Katrina Dawson, a 38-year-old lawyer who was among 18 people taken hostage last month by a gunman, died after being hit by six fragments of a police bullet that had ricocheted off a hard surface, Jeremy Gormly, a lawyer assisting the coroner, told the Glebe Coroner's Court. One fragment struck a major blood vessel and she quickly lost consciousness, he said.
    
Another hostage, 34-year-old cafe manager Tori Johnson, was killed after gunman Man Horan Monis forced him to kneel on the floor and then fired a bullet into the back of his head with a sawed-off shotgun, Gormly said. He is believed to have died immediately. A police sharpshooter witnessed Johnson's killing, prompting police to move in, Gormly said.
    
The details of the deaths of Dawson and Johnson came on the opening day of the inquest into last month's siege at the Lindt Chocolat Cafe. Monis, a 50-year-old Iranian-born, self-styled cleric with a long criminal history, took the customers and workers captive and forced them to outline his demands in a series of online videos including that he be permitted to speak to the prime minister and be delivered a flag of the Islamic State group.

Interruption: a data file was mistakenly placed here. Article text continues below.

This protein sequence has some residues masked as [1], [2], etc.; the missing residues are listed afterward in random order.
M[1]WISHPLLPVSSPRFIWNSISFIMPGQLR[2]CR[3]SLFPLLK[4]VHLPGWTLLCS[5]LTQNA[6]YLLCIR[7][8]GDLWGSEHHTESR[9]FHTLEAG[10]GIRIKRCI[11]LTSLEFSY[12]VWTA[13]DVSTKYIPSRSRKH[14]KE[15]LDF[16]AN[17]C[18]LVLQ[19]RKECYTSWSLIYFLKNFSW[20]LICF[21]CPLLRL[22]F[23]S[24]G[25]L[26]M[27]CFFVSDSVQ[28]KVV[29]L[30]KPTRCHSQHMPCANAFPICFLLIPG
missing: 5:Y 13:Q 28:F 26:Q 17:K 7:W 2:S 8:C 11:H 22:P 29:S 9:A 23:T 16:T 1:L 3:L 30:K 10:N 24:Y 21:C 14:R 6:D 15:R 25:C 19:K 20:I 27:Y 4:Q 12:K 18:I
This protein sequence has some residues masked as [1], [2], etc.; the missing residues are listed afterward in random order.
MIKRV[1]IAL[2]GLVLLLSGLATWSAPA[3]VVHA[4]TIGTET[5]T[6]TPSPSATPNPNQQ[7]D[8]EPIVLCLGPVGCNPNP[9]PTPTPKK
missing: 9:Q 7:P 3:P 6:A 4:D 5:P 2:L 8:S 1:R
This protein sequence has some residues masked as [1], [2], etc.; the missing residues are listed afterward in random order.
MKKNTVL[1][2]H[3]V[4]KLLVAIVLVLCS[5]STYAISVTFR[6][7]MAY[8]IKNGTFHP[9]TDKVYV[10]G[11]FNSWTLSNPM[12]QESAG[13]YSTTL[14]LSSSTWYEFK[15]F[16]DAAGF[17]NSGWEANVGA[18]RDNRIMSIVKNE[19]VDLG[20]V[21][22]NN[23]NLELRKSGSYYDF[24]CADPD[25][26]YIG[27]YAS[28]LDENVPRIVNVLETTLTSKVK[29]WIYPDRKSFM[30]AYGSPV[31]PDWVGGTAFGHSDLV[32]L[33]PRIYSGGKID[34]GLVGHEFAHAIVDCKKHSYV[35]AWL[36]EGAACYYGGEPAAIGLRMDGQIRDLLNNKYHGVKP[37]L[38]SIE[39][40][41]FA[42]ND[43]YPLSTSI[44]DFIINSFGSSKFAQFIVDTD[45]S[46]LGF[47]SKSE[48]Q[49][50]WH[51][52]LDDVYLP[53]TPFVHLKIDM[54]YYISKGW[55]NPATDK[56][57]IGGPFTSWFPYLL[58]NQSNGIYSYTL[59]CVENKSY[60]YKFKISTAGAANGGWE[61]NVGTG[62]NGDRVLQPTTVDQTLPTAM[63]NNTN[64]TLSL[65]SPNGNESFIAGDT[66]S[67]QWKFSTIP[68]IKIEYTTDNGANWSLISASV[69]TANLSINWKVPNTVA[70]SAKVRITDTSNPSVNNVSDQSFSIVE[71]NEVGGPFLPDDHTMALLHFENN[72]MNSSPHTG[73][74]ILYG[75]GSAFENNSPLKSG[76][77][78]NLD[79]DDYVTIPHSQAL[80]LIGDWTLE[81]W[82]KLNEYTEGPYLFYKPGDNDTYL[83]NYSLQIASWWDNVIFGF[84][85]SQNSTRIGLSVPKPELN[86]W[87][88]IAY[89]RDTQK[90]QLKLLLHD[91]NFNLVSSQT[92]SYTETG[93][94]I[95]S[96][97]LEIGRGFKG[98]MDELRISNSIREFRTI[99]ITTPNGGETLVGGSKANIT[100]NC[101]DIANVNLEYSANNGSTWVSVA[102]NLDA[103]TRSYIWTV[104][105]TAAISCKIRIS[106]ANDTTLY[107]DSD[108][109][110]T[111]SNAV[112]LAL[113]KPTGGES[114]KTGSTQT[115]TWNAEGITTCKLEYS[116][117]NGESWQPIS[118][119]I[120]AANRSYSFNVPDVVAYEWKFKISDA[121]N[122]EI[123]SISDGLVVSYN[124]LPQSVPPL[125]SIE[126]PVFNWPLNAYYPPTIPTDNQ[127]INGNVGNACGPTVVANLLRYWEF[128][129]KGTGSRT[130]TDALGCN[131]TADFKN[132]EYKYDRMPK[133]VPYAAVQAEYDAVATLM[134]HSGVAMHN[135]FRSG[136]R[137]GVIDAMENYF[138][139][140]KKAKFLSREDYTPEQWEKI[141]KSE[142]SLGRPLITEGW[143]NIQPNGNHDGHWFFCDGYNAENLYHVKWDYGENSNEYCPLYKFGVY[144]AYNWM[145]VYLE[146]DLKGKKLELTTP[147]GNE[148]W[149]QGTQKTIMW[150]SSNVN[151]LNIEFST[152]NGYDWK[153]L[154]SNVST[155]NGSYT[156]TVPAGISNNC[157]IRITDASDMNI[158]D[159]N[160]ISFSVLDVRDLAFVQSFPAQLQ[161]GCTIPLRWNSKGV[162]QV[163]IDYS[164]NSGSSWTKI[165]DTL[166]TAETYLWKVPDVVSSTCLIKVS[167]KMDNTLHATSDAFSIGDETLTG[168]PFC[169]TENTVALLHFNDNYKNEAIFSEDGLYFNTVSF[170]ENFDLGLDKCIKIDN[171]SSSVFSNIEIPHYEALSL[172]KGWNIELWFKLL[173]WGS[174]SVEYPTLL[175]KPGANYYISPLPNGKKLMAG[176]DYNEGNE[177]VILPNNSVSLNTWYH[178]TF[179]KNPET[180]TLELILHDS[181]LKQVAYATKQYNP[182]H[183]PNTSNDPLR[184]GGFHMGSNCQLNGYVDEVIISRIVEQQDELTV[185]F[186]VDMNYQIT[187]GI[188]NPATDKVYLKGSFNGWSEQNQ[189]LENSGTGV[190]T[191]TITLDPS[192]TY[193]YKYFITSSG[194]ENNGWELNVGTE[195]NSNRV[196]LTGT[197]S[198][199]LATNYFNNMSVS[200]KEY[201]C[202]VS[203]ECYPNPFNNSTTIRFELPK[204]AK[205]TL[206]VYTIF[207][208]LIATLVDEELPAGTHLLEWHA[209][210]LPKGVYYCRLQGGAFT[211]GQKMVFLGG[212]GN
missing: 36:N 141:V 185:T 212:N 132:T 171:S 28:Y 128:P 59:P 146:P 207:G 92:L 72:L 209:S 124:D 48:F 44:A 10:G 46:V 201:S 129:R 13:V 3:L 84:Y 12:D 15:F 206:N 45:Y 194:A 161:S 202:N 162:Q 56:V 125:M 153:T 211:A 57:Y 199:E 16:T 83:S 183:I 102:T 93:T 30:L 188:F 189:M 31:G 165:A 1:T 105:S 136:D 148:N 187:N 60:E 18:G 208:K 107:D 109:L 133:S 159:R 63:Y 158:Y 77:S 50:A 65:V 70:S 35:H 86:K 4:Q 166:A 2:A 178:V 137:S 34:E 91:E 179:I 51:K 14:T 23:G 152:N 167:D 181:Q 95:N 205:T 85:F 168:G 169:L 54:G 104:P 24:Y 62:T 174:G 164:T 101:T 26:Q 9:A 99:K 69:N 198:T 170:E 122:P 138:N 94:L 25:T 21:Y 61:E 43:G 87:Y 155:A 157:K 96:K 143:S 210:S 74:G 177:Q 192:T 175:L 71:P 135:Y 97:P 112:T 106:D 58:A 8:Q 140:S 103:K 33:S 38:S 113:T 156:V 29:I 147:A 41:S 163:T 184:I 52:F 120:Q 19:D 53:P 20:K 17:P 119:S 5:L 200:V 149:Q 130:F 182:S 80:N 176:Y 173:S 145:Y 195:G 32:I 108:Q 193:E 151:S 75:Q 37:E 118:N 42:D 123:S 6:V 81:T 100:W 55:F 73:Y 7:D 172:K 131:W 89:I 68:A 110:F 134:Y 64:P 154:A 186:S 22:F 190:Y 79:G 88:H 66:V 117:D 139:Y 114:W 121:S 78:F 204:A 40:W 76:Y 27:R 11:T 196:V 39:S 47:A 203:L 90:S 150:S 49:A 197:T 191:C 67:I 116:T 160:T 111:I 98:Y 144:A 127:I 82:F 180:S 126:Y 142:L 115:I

The standoff ended when police stormed the cafe in a barrage of gunfire to free the hostages. Monis was killed, along with Dawson and Johnson.
    
Officials had previously refused to say whether the hostages died at Monis' hand or were caught in police crossfire. The coronial inquest a court-like proceeding convened after unusual deaths in Australia is aimed at determining how they and Monis died, and whether the tragedy
could have been prevented.
    
Gormly cautioned in his opening address that the rundown of events he was giving was preliminary, and based on his interpretation of the evidence he had seen thus far. The coroner will make the final declaration on how the hostages and Monis died.

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